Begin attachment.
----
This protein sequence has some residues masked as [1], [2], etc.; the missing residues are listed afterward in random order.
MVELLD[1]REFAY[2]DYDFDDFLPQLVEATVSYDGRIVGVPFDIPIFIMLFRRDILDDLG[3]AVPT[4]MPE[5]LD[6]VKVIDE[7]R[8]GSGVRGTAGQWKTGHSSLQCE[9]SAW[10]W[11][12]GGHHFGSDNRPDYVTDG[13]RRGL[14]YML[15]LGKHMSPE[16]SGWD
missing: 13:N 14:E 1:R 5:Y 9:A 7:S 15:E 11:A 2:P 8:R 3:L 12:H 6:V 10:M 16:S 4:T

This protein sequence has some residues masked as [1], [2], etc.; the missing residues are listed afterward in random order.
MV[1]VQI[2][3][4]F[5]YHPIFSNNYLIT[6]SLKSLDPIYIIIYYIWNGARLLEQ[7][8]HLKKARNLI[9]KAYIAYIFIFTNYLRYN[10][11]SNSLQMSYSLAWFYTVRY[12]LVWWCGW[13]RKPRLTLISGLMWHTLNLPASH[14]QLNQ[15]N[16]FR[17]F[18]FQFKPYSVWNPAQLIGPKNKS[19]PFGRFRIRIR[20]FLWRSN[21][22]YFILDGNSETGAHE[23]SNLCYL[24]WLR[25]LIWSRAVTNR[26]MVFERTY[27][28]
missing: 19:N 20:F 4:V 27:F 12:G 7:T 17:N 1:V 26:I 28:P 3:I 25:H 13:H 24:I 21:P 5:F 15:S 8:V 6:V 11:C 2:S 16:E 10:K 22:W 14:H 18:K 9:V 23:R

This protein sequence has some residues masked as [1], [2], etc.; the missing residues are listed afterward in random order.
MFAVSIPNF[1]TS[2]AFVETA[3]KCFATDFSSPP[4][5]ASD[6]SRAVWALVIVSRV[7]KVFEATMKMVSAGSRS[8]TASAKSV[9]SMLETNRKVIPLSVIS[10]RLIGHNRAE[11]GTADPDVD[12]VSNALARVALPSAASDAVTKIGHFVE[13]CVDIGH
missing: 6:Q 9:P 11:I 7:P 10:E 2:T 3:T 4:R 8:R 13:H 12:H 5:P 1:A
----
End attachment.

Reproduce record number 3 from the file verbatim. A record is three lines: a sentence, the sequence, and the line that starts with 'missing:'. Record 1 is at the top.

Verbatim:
This protein sequence has some residues masked as [1], [2], etc.; the missing residues are listed afterward in random order.
MFAVSIPNF[1]TS[2]AFVETA[3]KCFATDFSSPP[4][5]ASD[6]SRAVWALVIVSRV[7]KVFEATMKMVSAGSRS[8]TASAKSV[9]SMLETNRKVIPLSVIS[10]RLIGHNRAE[11]GTADPDVD[12]VSNALARVALPSAASDAVTKIGHFVE[13]CVDIGH
missing: 6:Q 9:P 11:I 7:P 10:E 2:T 3:T 4:R 8:R 13:H 12:H 5:P 1:A